1. This is a reference made by the District Magistrate at Kottayam inviting the opinion of this Court on the question of the legality of the order passed by the Sub-Divisional Magistrate, at Kottayam acquitting accused 2, 3 and 4 in C. C. 635/1951 on the file of his Court. It was a case registered on the basis of a private complaint. The case put forward by the complainant is that accused 1 to 4 wrongfully entered into a cocoanut garden in Sy. No. 197/48 of the Kottayam Patkuthy comprising of 14 cents in his possession and enjoyment and committed theft of 150 cocoanuts on 10-10-1951.
The Magistrate accepted the complaint and recorded the sworn statement of the complainant on 11-10-1951, and issued summons to all the four accused persons, obviously indicating that the Magistrate was satisfied that there was a case to be enquired into. On 19-11-1951 all the accused appeared before the Court and the Sub-Divisional Magistrate is seen to have proceeded straightway to record the statements of these accused and on the strength of those statements to pass an order of acquittal in favour of accused 2 to 4 and directing the case to proceed against the 1st accused alone.
It is significant to note that before proceeding to pass such an order of acquittal the Magistrate did not care to examine the complainant or the witnesses mentioned in the complaint to be examined in proof of the criminal acts attributed to the accused. The Magistrate's order purports to be one under Section 245 of the Criminal Procedure Code.
2. From the circumstances stated above it is clear that the Magistrate had not even read Section 245 before proceeding to act under that section in passing an order acquitting accused 2 to 4. Clause 1 of that section states that:
If the Magistrate, upon taking the evidence-referred to in Section 244 and such further evidence (if any) as he may, of his own motion, cause to be produced, and (if he thinks fit) examining the accused, finds the accused not guilty, he shall record an order of acquittal.
Section 244 states that:
If the Magistrate does not convict the accused-under the preceding section or if the accused does not make such admission, the Magistrate shall proceed to hear the complainant (if any), and take all such evidence as may be produced in support of the prosecution, and also to hear the accused and take all such evidence as he produces in his defence : Provided that the Magistrate shall not be bound to hear any person as complainant in any case in which the complaint has been made by a Court.
Clauses 2 and 3 of that section provide for the issue of summons to the witnesses to be examined. in the case. Section 243 provides for convicting the accused on the first hearing day itself if the accused admits that he has committed the acts alleged against him and does not show cause why he should not be convicted. In the present case none of the accused pleaded guilty to the charge, but all of them pleaded not guilty.
Thus the Magistrate could not act under Section 243. and he was bound under Section 244 to proceed to hear the complainant and to make all such evidence as the complainant wanted to adduce in support of his case. The direction to that effect contained in Section 244 is mandatory and without complying with the direction contained in that section, the Magistrate has no jurisdiction to deal with the case under Section 245 and to pass an order acquitting any or all of the accused.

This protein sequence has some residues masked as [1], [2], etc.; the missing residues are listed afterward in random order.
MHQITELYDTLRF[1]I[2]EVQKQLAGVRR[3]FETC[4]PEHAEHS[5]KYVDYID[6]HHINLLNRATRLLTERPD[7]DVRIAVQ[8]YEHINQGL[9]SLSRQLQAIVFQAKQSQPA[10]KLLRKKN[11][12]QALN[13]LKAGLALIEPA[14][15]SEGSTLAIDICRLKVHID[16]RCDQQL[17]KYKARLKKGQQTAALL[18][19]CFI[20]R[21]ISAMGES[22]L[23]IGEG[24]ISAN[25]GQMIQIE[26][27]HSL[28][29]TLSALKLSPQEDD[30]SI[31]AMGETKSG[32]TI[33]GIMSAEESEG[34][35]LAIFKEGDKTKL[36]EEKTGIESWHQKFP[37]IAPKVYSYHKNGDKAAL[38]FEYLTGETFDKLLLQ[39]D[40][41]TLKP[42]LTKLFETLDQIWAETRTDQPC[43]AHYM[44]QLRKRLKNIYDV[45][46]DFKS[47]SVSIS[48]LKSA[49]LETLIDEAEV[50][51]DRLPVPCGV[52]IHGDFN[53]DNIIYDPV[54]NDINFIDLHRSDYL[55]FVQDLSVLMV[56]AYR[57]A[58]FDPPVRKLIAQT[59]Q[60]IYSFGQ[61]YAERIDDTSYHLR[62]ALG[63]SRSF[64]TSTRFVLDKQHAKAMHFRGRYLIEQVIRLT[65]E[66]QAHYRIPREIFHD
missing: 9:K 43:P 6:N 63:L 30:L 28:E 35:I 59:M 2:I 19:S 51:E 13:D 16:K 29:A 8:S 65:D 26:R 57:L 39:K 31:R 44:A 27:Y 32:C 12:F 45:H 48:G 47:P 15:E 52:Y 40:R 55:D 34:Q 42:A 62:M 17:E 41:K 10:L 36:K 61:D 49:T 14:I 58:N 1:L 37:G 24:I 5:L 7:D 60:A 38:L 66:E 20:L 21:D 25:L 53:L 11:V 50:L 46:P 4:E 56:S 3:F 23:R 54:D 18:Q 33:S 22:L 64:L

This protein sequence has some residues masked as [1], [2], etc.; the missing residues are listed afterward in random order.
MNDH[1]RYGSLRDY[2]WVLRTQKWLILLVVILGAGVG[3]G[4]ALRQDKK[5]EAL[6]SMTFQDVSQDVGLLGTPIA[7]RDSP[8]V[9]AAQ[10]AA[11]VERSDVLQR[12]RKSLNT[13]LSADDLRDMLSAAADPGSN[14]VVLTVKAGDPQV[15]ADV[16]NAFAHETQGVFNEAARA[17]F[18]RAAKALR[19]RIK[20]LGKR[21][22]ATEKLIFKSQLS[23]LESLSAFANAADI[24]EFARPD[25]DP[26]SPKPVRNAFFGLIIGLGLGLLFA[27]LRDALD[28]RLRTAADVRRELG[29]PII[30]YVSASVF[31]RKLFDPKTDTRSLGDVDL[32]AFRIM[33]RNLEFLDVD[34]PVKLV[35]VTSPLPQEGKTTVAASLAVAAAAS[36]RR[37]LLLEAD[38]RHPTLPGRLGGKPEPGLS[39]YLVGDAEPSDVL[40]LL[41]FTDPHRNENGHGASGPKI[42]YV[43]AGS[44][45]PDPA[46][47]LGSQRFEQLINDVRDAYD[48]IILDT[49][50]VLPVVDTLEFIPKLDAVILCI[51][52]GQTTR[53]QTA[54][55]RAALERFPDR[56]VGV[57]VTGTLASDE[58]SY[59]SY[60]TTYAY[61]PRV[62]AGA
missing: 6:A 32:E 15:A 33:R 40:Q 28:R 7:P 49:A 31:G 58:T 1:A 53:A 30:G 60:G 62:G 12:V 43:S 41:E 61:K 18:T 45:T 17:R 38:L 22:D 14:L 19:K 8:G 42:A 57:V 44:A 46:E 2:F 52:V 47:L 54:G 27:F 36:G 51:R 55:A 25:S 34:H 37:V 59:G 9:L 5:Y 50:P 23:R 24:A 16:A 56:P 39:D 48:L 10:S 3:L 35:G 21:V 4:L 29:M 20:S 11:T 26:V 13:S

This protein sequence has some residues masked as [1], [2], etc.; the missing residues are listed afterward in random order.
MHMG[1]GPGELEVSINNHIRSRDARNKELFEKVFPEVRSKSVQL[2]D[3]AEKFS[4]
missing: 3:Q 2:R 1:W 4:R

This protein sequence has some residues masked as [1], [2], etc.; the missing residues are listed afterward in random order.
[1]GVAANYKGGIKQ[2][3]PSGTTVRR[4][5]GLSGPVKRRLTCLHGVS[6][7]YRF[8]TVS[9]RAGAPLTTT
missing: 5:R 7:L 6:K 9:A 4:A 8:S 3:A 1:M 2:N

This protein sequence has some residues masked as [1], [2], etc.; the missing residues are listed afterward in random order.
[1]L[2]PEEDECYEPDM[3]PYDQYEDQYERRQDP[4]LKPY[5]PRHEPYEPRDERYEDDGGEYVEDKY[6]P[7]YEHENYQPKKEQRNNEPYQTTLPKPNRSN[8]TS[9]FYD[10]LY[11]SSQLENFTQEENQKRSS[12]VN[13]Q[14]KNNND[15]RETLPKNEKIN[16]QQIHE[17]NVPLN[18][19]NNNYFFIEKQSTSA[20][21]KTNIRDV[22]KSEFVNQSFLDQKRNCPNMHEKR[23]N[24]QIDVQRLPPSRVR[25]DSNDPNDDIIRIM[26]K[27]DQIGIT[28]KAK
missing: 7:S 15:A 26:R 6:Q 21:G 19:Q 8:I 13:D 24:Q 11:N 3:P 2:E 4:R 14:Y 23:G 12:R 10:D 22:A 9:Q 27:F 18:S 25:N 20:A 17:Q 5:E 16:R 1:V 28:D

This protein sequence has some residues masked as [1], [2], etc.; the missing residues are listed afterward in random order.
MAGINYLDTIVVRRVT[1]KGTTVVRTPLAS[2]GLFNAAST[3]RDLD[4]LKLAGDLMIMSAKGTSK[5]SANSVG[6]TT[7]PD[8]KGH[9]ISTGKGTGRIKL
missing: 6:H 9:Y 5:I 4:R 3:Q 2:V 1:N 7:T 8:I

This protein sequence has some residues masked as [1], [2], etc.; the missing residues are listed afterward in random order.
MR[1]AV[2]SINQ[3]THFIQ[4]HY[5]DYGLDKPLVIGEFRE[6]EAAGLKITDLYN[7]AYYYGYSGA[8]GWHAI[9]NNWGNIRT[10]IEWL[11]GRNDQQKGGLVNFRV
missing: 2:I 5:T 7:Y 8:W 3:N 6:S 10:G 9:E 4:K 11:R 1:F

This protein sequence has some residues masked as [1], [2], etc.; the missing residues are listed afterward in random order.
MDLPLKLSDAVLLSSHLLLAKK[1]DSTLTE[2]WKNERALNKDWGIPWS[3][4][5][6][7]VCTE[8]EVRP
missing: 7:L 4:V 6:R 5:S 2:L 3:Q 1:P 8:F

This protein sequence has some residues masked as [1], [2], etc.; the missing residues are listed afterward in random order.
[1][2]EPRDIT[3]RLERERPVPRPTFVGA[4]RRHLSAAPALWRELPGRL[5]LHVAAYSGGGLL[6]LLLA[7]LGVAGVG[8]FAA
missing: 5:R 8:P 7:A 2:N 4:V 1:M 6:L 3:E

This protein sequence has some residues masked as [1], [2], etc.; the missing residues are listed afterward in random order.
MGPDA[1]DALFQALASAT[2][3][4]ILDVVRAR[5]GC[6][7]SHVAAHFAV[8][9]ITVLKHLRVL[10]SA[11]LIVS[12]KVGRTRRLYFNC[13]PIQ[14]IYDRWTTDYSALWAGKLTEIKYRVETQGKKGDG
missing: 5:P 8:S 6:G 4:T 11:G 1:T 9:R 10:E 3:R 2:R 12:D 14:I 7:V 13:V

Such an order passed in clear violation of the express provisions contained in Sections 244 and 245, Criminal P. C., is clearly illegal and unsustainable. Such a patent illegality appears to have been committed by other Magistrates also in the past as is evident from the cases reported in Emperor v. Varadarajulu Naidu AIR 1932 Mad 25 (2) (A) and in K. K. Subbier v. Lakshmana Iyer AIR 1942 Mad 452 (1) (B).
3. The reason stated by the Sub-Divisional Magistrate to justification of the order acquitting accused 2 to 4 is still more curious. He has staled that accused 2 and 3 are the sons of the 1st accused and students depending on their lather, the 1st accused, and that 'I do not think there Will be any useful purpose in retaining them as accused in this case'. Regarding the 4th accused the learned Magistrate has stated as follows : 'The 4th accused is a tree-climber who would do the work for any one on hire. There is hardly any necessity of retaining him as an accused in this case which relates to an offence of trespass.'
It is strange that the First Class Magistrate should have been so ignorant of even the elementary principles of criminal law. He appears to have been under the impression that those who commit offences punishable under the law can escape liability for such criminal acts if it is found that such acts were committed by them at the instance of their masters or guardians. The Magistrate has not also understood the nature of the offence alleged against the accused.
From the complaint and the sworn statement of the complainant it is clear that the case against the accused was one of theft, the act of trespass being alleged as an act leading up to the principal offence of theft. All the same the Magistrate seems to have understood the complaint to be one of simple trespass only. Such patent errors are not likely to be committed if persons with law degree qualification and with some experience at least in the handling of criminal cases are alone selected for appointment as Magistrates. This is a matter which has to be seriously considered by the appointing authorities.
4. We therefore accept the reference and set aside the order passed by the Sub-Divisional Magistrate acquitting accused 2 to 4. He is directed to proceed with the case against all the four accused in accordance with the procedure prescribed by 8s. 244 and 245 of the Code of Criminal Procedure.